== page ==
• What goals are you trying to hit with this from a business point of view?
  • Why are users coming to the website? What are they looking for?
  • Where are they in the sales journey?

Next you need to think about the what of the website.

  • What needs to be included in the site?
  • What pages are going to be required?
  • What features or functionality you might need?

You can of course go into a lot more detail on the strategy side of this, but we don’t want this site to take years, we want it now!

Step 2 – Wishlist

Now you have your strategy, you know what the site needs to achieve, what goals you’re trying to hit and why you are even doing this, we can make a wishlist.

To get into the flow for a wishlist, imagine you’re a child again looking through the Argos catalogue at Christmas and writing a list of everything you want from there.

Now apply that to your website.

Look through other websites, your current site and just let your imagination run wild. If there weren’t any budget limits or time constraints, what would you have your website?

And with this list you can add anything and everything. From small parts like a contact button, to larger elements like a booking calendar that showers the screen with confetti when a booking is made.

Step 3 – Review

Wishlist in place, now if only we had a shooting star to make it all happen. Unfortunately we don’t, so we need to conduct two reviews of our website.

First review will be of your actual website and all of the data you have on it and your users. You need to be looking for ways in which your website is doing well, where it isn’t and where there might be an opportunity.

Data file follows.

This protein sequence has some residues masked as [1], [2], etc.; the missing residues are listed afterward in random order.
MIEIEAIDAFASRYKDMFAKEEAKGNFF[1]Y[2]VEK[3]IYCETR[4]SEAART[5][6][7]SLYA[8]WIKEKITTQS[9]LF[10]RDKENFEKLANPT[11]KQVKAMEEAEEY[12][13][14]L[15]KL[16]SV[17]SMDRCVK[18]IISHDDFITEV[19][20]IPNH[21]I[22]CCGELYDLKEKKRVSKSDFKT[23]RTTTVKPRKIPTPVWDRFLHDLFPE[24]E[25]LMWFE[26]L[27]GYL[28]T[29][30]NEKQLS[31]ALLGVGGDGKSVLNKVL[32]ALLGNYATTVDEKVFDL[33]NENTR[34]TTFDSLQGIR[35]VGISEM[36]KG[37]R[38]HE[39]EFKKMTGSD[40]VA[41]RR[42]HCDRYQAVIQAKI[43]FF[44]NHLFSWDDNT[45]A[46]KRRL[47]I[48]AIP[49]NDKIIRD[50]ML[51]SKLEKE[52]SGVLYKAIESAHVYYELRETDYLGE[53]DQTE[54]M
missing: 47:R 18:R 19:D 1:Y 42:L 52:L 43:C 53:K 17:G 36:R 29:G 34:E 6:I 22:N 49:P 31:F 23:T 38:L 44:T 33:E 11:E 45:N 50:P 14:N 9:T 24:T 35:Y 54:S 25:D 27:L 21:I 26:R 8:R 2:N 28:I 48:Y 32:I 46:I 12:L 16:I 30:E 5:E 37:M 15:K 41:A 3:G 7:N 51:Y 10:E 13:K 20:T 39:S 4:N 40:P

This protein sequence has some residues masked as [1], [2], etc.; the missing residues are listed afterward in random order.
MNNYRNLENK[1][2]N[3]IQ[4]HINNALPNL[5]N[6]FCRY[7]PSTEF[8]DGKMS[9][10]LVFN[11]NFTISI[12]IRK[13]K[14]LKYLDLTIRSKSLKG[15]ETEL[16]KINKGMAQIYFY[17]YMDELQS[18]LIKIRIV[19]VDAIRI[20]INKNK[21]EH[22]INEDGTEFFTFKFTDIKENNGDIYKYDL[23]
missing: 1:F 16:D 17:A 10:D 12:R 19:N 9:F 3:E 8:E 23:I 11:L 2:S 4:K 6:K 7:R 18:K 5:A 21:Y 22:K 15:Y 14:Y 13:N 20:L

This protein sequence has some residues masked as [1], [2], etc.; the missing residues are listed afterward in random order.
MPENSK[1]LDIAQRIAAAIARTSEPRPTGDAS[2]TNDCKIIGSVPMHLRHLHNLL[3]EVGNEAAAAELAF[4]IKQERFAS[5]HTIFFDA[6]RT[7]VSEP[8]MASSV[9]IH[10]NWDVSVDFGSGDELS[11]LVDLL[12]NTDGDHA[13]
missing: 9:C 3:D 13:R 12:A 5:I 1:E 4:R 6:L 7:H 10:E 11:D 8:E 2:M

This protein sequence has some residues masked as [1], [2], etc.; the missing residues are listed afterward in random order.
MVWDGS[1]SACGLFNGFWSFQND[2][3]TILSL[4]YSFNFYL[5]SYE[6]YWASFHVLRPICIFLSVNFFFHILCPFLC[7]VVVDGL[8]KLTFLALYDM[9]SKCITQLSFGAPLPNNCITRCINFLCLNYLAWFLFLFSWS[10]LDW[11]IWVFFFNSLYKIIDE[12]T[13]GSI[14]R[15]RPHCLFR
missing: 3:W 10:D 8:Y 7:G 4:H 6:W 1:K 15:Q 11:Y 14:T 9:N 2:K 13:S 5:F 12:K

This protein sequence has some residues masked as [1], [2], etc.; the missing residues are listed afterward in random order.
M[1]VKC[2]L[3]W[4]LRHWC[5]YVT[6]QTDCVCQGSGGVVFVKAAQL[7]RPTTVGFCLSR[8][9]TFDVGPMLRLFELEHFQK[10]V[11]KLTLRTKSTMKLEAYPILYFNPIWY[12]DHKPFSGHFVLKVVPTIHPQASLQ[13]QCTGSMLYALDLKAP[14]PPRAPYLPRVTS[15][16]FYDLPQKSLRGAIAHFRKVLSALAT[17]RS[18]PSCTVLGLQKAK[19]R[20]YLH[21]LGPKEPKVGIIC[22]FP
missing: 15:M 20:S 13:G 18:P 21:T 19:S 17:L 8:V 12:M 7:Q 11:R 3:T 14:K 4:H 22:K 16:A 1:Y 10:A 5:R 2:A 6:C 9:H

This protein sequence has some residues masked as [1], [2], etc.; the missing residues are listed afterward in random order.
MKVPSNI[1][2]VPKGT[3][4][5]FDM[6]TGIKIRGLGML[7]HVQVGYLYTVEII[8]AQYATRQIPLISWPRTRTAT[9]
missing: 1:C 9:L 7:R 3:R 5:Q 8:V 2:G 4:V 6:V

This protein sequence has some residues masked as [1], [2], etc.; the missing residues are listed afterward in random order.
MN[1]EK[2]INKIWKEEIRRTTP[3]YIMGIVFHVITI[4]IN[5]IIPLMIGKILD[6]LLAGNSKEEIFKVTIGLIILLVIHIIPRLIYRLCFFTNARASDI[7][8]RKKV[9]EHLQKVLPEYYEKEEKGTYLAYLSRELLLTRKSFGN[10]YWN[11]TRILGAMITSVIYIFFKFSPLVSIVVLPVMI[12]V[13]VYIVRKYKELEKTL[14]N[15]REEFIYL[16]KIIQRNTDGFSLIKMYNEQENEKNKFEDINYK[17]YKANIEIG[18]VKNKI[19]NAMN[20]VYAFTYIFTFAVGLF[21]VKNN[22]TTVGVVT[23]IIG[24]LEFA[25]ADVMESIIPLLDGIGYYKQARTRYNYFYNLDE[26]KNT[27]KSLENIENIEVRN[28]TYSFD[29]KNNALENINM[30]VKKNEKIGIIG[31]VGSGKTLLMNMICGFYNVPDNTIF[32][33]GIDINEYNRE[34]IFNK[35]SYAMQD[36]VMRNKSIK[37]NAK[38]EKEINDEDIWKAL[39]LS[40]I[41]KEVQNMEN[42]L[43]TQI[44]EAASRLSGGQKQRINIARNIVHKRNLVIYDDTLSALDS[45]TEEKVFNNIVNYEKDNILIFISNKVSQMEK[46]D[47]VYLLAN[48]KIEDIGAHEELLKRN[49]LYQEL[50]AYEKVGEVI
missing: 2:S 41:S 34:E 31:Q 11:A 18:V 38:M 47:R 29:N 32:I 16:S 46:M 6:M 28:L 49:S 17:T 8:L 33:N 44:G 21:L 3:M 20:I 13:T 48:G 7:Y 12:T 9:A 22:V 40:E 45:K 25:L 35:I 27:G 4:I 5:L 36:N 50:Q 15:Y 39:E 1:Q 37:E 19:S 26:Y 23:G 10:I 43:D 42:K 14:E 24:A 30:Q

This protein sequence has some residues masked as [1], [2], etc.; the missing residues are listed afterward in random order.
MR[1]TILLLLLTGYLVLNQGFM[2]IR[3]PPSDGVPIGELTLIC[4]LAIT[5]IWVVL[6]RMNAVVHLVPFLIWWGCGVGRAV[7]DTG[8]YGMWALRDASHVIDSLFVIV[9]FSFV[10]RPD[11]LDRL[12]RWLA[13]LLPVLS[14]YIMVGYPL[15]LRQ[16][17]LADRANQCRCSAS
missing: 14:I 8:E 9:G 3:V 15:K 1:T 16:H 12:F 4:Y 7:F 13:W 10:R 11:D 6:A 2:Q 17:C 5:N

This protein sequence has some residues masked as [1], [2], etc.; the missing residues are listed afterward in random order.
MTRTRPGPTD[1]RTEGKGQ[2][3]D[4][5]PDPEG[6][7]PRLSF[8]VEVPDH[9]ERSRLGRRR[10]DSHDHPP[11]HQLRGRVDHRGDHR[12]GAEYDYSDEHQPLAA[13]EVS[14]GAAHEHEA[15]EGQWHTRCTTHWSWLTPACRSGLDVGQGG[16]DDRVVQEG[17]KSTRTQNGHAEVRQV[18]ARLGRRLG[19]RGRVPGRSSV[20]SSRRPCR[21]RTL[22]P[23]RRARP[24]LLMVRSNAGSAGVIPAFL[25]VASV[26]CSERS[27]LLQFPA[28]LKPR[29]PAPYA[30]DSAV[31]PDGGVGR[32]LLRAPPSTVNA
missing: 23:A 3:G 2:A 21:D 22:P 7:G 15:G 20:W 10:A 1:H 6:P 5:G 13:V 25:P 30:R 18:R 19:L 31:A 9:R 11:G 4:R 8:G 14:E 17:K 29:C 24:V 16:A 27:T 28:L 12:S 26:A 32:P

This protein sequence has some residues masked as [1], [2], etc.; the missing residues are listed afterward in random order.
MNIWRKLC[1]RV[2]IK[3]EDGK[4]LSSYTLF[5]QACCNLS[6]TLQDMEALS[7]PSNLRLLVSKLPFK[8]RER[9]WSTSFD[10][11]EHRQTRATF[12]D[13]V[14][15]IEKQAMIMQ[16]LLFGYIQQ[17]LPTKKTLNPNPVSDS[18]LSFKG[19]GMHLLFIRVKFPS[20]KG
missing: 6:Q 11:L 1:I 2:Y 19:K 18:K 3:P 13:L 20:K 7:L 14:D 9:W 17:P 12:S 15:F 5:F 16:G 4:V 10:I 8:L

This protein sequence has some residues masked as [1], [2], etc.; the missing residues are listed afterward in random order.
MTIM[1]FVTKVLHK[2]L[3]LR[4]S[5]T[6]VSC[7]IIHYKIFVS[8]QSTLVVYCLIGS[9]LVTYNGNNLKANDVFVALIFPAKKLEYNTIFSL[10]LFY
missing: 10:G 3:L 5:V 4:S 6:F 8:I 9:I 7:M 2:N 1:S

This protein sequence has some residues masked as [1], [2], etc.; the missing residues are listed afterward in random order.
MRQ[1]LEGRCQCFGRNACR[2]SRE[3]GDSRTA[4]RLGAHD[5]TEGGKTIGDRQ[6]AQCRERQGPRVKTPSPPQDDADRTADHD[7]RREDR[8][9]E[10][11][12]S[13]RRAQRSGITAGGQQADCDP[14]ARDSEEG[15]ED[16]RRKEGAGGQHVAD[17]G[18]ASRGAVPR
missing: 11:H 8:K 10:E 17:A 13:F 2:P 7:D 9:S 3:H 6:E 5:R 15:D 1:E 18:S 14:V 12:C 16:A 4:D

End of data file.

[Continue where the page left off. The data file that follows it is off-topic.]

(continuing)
For instance you might have a few different service pages in your website. Maybe one has a tonne of visitors, but no-one clicks to get in touch, then another has a few visitors but 80% of them get in touch after visiting that page. Now you have a few opportunities for improvement and focus, to get the high traffic page to convert better and to get the high converting page to get more traffic.

That is what the first review is about.

The second review is all about marrying up the data you’ve collected to your wishlist and goals. So take a look at the data from your website and the wishlist you’ve created and make a priority from the wishlist items to implement.

I find the best way to prioritise your list is to have 2 columns, one with desirability and one with doability, then put a number between 1-15 in each column. Total the numbers up and there you have it, a nice organised list. Just remember the priorities are supposed to align with the goals of your business and website, there is no point spending the month working on a non-performing page if you plan to not offer that service in the future anyway.

Step 4 – Launch

I say launch but I really mean build, as with growth driven design you don’t really have a launch as such, it’s a continual evolutionary process.

But you get the idea. In this step we are taking everything we’ve learnt and actually making those changes to our site and launching that version of it. So grab your favourite web developer, buy them some coffee and get to work!

Now repeat that every month

I never said it was going to be the quickest method to get an amazing website, but it doesn’t take as much time as you think. Once you have a process and flow going for this, it takes roughly 15 – 25 hours a week to maintain.

That is the secret though, to keep this going, keep it consistent and you will see the effectiveness of your website skyrocket. It won’t just be an expensive brochure anymore.

If you are interested in learning more about web design processes and how you can apply them to your business and website, get in touch!